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Homocysteine concentrations in the cognitive progression of Alzheimer's disease.
Exp Gerontol. 2017 12 01; 99:146-150.EG

Abstract

OBJECTIVES

Hyperhomocysteinemia in Alzheimer's disease (AD) is widely reported and appears to worsen as the disease progresses. While active dietary intervention with vitamins B12 and folate decreases homocysteine blood levels, with promising clinical outcomes in Mild Cognitive Impairment (MCI), this so far has not been replicated in established AD populations. The aim of the study is to explore the relationship between hyperhomocystenemia and relevant vitamins as the disease progresses.

METHODS

In this longitudinal cohort study, 38 participants with mild to moderate AD were followed for an average period of 13months. Plasma folate, vitamin B12 and homocysteine concentrations were measured at baseline and at follow-up. Dietary intake of B vitamins was also measured. Spearman's correlations were conducted by homocysteine and B vitamin status.

RESULTS

As expected, cognitive status significantly declined over the follow-up period and this was paralleled by a significant increase in homocysteine concentrations (p=0.006). However, during this follow-up period there was no significant decline in neither dietary intake, nor the corresponding blood concentrations of vitamin B12/folate, with both remaining within normal values. Changes in blood concentrations of B vitamins were not associated with changes in homocysteine levels (p>0.05).

CONCLUSION

In this study, the increase in homocysteine observed in AD patients as the disease progresses cannot be solely explained by dietary and blood levels of folate and vitamin B12. Other dietary and non-dietary factors may contribute to hyperhomocysteinemia and its toxic effect in AD, which needs to be explored to optimise timely intervention strategies.

Authors+Show Affiliations

Centre for Dementia Studies, Brighton and Sussex Medical School, Brighton, BN1 9RY, UK. Electronic address: N.Farina@bsms.ac.uk.Department of Pharmacology, University of Oxford, Oxford OX1 3QT, UK.Department of Pharmacology, University of Oxford, Oxford OX1 3QT, UK.Department of Nutritional Sciences, University of Surrey, Guildford GU2 7XH, UK.Centre for Dementia Studies, Brighton and Sussex Medical School, Brighton, BN1 9RY, UK; Dementia Research Unit, Sussex Partnership NHS Foundation Trust, Crowborough TN6 1HB, UK.

Pub Type(s)

Journal Article
Research Support, Non-U.S. Gov't

Language

eng

PubMed ID

29024723

Citation

Farina, Nicolas, et al. "Homocysteine Concentrations in the Cognitive Progression of Alzheimer's Disease." Experimental Gerontology, vol. 99, 2017, pp. 146-150.
Farina N, Jernerén F, Turner C, et al. Homocysteine concentrations in the cognitive progression of Alzheimer's disease. Exp Gerontol. 2017;99:146-150.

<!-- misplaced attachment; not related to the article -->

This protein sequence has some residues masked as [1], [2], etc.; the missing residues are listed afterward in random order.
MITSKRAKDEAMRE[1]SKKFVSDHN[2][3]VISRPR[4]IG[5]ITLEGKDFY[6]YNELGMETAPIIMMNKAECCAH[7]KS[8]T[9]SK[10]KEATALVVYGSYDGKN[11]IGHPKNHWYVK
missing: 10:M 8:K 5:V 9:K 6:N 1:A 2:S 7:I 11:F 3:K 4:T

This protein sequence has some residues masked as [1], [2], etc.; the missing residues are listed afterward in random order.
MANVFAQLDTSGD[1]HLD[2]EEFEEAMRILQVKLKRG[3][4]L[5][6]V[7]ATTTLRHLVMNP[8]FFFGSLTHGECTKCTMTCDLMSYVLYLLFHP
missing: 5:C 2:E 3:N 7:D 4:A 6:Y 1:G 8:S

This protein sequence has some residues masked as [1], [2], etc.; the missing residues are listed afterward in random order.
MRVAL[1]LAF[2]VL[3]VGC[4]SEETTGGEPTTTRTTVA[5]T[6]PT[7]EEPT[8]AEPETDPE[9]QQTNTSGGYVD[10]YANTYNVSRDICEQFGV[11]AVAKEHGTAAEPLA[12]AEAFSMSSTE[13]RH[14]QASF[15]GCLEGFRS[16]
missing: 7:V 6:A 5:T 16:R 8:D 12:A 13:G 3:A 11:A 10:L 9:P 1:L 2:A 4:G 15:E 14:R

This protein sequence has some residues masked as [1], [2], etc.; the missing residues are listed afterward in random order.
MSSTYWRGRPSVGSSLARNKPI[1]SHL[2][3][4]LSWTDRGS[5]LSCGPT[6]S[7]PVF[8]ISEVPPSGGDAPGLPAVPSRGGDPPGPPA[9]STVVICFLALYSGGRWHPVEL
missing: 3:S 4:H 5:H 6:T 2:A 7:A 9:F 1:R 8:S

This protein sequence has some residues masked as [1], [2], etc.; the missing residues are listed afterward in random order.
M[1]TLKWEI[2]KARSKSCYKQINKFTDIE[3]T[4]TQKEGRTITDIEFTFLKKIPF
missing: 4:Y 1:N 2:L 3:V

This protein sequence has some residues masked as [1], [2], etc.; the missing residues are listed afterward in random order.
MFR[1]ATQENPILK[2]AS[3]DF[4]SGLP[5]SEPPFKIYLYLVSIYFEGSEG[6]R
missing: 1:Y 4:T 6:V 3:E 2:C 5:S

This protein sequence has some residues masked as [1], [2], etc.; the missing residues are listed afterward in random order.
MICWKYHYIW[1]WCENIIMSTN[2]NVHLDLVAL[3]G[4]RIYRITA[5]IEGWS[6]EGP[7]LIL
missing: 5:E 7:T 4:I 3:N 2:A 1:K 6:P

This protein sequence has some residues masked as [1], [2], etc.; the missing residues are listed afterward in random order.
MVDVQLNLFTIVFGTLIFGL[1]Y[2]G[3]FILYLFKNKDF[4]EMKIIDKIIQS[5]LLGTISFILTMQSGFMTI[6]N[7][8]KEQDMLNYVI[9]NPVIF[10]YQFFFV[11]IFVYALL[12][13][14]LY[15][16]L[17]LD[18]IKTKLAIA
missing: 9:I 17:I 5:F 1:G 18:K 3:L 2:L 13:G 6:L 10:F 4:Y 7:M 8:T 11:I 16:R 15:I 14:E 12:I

Farina, N., Jernerén, F., Turner, C., Hart, K., & Tabet, N. (2017). Homocysteine concentrations in the cognitive progression of Alzheimer's disease. Experimental Gerontology, 99, 146-150. https://doi.org/10.1016/j.exger.2017.10.008
Farina N, et al. Homocysteine Concentrations in the Cognitive Progression of Alzheimer's Disease. Exp Gerontol. 2017 12 1;99:146-150. PubMed PMID: 29024723.
* Article titles in AMA citation format should be in sentence-case
TY - JOUR T1 - Homocysteine concentrations in the cognitive progression of Alzheimer's disease. AU - Farina,Nicolas, AU - Jernerén,Fredrik, AU - Turner,Cheryl, AU - Hart,Kathryn, AU - Tabet,Naji, Y1 - 2017/10/10/ PY - 2017/05/11/received PY - 2017/10/04/revised PY - 2017/10/08/accepted PY - 2017/10/13/pubmed PY - 2018/6/26/medline PY - 2017/10/13/entrez KW - Alzheimer's disease KW - B vitamins KW - Cognition KW - Homocysteine SP - 146 EP - 150 JF - Experimental gerontology JO - Exp Gerontol VL - 99 N2 - OBJECTIVES: Hyperhomocysteinemia in Alzheimer's disease (AD) is widely reported and appears to worsen as the disease progresses. While active dietary intervention with vitamins B12 and folate decreases homocysteine blood levels, with promising clinical outcomes in Mild Cognitive Impairment (MCI), this so far has not been replicated in established AD populations. The aim of the study is to explore the relationship between hyperhomocystenemia and relevant vitamins as the disease progresses. METHODS: In this longitudinal cohort study, 38 participants with mild to moderate AD were followed for an average period of 13months. Plasma folate, vitamin B12 and homocysteine concentrations were measured at baseline and at follow-up. Dietary intake of B vitamins was also measured. Spearman's correlations were conducted by homocysteine and B vitamin status. RESULTS: As expected, cognitive status significantly declined over the follow-up period and this was paralleled by a significant increase in homocysteine concentrations (p=0.006). However, during this follow-up period there was no significant decline in neither dietary intake, nor the corresponding blood concentrations of vitamin B12/folate, with both remaining within normal values. Changes in blood concentrations of B vitamins were not associated with changes in homocysteine levels (p>0.05). CONCLUSION: In this study, the increase in homocysteine observed in AD patients as the disease progresses cannot be solely explained by dietary and blood levels of folate and vitamin B12. Other dietary and non-dietary factors may contribute to hyperhomocysteinemia and its toxic effect in AD, which needs to be explored to optimise timely intervention strategies. SN - 1873-6815 UR - https://www.unboundmedicine.com/medline/citation/29024723/Homocysteine_concentrations_in_the_cognitive_progression_of_Alzheimer's_disease_ L2 - https://linkinghub.elsevier.com/retrieve/pii/S0531-5565(17)30374-1 DB - PRIME DP - Unbound Medicine ER -